Today in Black History, 9/21/2013 - The Charles H. Wright Museum Blog

Today in Black History, 9/21/2013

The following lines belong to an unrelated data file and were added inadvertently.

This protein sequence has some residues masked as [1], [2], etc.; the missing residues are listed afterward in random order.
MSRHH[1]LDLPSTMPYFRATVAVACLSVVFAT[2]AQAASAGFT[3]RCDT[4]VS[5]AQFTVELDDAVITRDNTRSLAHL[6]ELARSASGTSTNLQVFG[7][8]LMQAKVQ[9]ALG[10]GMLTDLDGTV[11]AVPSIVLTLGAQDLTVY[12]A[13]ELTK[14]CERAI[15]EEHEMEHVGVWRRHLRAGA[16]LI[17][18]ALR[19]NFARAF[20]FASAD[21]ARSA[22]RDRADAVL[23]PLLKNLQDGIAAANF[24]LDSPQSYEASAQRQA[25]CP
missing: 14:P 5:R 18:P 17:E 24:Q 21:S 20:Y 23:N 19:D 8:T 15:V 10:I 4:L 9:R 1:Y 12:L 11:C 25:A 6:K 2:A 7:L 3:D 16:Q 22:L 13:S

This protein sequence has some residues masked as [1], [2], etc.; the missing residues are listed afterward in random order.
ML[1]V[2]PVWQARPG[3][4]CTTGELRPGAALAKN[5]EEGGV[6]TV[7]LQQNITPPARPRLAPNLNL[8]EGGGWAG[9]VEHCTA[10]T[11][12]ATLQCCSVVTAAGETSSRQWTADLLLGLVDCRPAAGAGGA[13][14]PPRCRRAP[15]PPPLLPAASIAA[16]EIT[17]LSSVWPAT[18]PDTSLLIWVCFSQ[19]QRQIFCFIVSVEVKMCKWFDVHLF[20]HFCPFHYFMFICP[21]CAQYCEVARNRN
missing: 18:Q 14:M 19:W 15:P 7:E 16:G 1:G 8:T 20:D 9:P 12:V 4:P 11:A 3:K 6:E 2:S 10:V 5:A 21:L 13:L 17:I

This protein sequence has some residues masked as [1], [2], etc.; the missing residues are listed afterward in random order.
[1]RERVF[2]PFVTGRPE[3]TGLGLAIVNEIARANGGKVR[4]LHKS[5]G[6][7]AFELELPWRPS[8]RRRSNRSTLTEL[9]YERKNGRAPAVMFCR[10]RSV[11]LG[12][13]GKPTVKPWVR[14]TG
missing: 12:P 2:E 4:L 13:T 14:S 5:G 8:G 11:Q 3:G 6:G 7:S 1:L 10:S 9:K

• September 21, 1909 Kwame Nkrumah, the first President of the Republic of Ghana, was born in Nkroful, Gold Coast (now Ghana). In 1935, Nkrumah came to the United States to further his education, earning his Bachelor of Arts degree in 1939 and his Bachelor of Sacred Theology degree in 1942 from Lincoln University and his Master of Science degree in 1942 and his Masters of Arts degree in philosophy in 1943 from the University of Pennsylvania. In 1947, Nkrumah returned to the Gold Coast and became the leader of the United Gold Coast Convention which was working on independence from Britain. In 1950, the colonial administration arrested and sentenced Nkrumah to three years in jail for his political activities. As the result of international protests and internal resistance, Nkrumah was released from jail in 1951 and elected Prime Minister of the Gold Coast in 1952. On March 6, 1957, Nkrumah declared Ghana independent and in 1960 was elected president. In February, 1966, Nkrumah’s government was overthrown in a military coup which was backed by the United States Central Intelligence Agency and he went into exile in Guinea. He died April 27, 1972. Nkrumah is best remembered for his strong commitment to and promotion of Pan-Africanism and his significant influence in the founding of the Organization of African Unity. In 2000, he was voted Africa’s Man of the Millennium by listeners of the British Broadcasting Corporation World Service. Nkrumah was a prolific author and published his autobiography, “Ghana: The Autobiography of Kwame Nkrumah,” in 1957. Other works by Nkrumah include “Africa Must Unite” (1963), “Dark Days in Ghana” (1968), and “Revolutionary Path,” published posthumously in 1973.